Halloween is behind us, and I’m looking forward to the holiday season ahead. There are so many holidays crammed into the last two months of the year, like Thanksgiving (if you’re American), Hanukkah, Christmas, Kwanzaa … The list goes on! And to me, the best part of this season is the food.
From baking Christmas cookies, to trying themed cocktails at end of the year parties with colleagues, to big family dinners with some of my favourite dishes. All of which pairs very nicely with one of my favourite literary themes. You guessed it: food! Food writing, culinary memoirs, novels that are somehow connected to food, I love it all. So, to me, a great way to get into the holiday spirit is to curl up with a mug of hot chocolate, a plate of baked goods, and the following seven books.
The Best American Food Writing 2018 edited by Ruth Reichl
I couldn’t write a list about food-themed books in 2018 without including the inaugural edition of The Best American Food Writing. I’ve enjoyed other books in The Best American series, especially the SFF and travel writing collections, so I think its about time food writing is added to the ranks. Edited by Ruth Reichl (author of the equally fantastic Delicious!), this collection contains twenty-eight pieces covering all corners of the food industry, from the connection of family to food, scientific developments for new snacks, and the intersection of culinary traditions and culture. If you enjoy food writing, then this is a must read.
Movers and Shakers: Women Making Waves in Spirits, Beer & Wine by Hope Ewing
Veteran bartender Hope Ewing is looking to shake up (pun intended) the outdated perceptions of women in the alcohol industry. In this new collection, she shares the stories of women working in the field as business owners, creators, and trailblazers who are paving the way for others. I haven’t read this one yet, but I am currently on a project of my own related to the beer industry, so I’m curious to find out more about the women Ewing speaks to and about in this book.
Feast: True Love In and Out of the Kitchen by Hannah Howard
Hannah Howard’s story is about someone who loves food but struggles with that relationship. While attending Columbia University, she starts working as a hostess at Picholine, a Michelin-starred restaurant. She soon tumbles head first into the world of the food industry, and she’s eager to learn all she can. At the same time, however, she’s struggling with an eating disorder, which leaves her eating nothing but yogurt and coffee for days. Through this memoir, Hannah works to reconcile her love of food and cooking with her competing body issues. As someone who also loves to cook, but also struggles with body image issues, I was instantly drawn to Howard’s story. I’m sure I won’t be the only one.
All About Cake by Christina Tosi
Confession time: I love to bake, but I’m pretty terrible at it. I’ve just never clicked with it the way I have with cooking. But I have a massive sweet tooth, so I keep trying. Which is why I’m so excited to see a new cookbook from Christina Tosi, owner of one of my favourite bakeries, Milk Bar. This collection contains every kind of cake you can imagine, from bundts to microwave mug cakes and more. But what really makes this book stand out is that it’s more than just a collection of recipes. It’s also a guide for bakers of all skill levels to experiment with new flavours and dream up their own cake recipes. Who knows, maybe it will contain just the right advice to make me the star baker I hope to be one day.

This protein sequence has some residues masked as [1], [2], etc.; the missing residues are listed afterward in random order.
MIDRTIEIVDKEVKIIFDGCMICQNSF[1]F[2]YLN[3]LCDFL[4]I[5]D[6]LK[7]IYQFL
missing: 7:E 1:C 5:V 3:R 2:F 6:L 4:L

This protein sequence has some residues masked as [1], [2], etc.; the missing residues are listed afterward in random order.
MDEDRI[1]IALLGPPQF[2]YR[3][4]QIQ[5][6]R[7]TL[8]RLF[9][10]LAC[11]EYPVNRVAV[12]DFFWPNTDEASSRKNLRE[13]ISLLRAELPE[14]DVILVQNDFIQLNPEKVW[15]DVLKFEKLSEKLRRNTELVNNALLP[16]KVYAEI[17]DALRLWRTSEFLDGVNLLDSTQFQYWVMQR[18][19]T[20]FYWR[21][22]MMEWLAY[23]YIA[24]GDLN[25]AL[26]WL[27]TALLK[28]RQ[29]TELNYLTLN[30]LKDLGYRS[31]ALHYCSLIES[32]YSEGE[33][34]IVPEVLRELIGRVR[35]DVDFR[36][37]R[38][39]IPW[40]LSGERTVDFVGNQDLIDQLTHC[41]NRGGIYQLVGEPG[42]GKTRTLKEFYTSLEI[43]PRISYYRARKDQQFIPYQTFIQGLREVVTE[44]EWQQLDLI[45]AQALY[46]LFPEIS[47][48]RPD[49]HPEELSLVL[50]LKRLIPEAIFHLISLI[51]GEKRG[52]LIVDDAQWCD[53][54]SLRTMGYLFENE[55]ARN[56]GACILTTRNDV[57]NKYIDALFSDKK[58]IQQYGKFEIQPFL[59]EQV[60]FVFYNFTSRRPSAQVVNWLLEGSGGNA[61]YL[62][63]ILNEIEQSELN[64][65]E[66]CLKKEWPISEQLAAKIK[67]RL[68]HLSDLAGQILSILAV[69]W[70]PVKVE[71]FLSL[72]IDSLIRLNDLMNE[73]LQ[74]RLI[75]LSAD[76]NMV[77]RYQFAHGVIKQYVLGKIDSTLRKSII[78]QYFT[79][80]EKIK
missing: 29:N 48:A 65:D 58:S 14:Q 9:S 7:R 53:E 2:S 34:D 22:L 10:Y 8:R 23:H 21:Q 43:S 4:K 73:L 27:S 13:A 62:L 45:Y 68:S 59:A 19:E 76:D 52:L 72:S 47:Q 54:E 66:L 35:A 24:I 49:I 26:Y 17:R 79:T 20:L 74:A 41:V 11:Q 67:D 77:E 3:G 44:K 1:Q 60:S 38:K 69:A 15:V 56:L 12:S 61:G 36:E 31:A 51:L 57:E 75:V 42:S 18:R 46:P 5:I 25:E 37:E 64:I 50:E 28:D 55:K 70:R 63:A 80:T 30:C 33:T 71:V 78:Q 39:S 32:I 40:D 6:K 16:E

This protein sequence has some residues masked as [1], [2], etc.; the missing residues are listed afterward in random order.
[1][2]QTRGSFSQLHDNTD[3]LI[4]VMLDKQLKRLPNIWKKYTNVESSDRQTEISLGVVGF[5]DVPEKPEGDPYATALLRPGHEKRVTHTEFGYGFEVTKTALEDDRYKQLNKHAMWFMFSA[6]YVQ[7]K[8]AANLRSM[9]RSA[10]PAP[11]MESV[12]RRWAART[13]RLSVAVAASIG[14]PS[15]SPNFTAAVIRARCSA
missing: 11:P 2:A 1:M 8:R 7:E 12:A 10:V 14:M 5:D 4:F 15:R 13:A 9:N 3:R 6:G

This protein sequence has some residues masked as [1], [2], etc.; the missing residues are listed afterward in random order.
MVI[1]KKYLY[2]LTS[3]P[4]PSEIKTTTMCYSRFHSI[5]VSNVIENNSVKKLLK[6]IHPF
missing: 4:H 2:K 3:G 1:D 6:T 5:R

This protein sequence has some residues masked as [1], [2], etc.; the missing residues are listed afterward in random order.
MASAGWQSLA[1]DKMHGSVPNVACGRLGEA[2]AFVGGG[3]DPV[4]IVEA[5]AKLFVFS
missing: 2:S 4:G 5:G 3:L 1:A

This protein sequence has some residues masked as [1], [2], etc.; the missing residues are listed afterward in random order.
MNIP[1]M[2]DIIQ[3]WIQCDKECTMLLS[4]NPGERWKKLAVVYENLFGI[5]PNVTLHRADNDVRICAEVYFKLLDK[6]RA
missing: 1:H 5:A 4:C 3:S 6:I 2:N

Buttermilk Graffiti: A Chef’s Journey to Discover America’s New Melting Pot Cuisine by Edward Lee
Though some of the essays in The Best American Food Writing touch upon the intersection of food and culture, Edward Lee’s stories of his travels across America really dig into it. In a book that is part food writing and part travel memoir, each chapter shares a personal story of the food Lee eats and the people he interacts with. For example, he spends an afternoon eating noodle soup at an Uyghur café in Brighton Beach, and he makes cheese with his wife’s German-American family. As an added bonus, each chapter contains two recipes, all of which sound delicious. Seriously, I need to try out the Cornbread Pancakes with Rhubarb Jam as soon as possible.
The Dinner List by Rebecca Serle
I’m closing out this list with two novel recommendations, which can be just as evocative and thought-provoking as any of the nonfiction/recipe books I’ve mentioned above. The first is Rebecca Serle’s The Dinner List. It’s likely that at some point, many of us have been asked to name five people, living or dead, with whom we’d like to have dinner. It’s an interesting question, and one that can be difficult to answer. There are just so many choices! But Rebecca Serle’s novel takes that question a step further. What if that dinner was to actually happen? Her protagonist, Sabrina, finds out when she shows up for her thirtieth birthday dinner. Not only is her best friend there, but three significant people from her past, and even legendary actress Audrey Hepburn, are present as well. What follows is a delightful, poignant, and emotional novel, perfect for anyone looking for something to pull on their heartstrings this holiday season.
Kitchens of the Great Midwest by J. Ryan Stradal
Kitchens of the Great Midwest is the oldest book on this list as it was first published in 2015, but I had to include it because it is one of my favourite novels. If you’re a fan of the movie Chef you will likely love this book too. Though rising chef Eva is the central character, this novel follows a more unconventional format. Instead of focusing on her directly, each chapter tells the story of a single character who is somehow connected to Eva and a specific dish. By the end, you’re left with the story of a mother and daughter that really explores the different ways food influences our sense of identity and how it can create a community around us.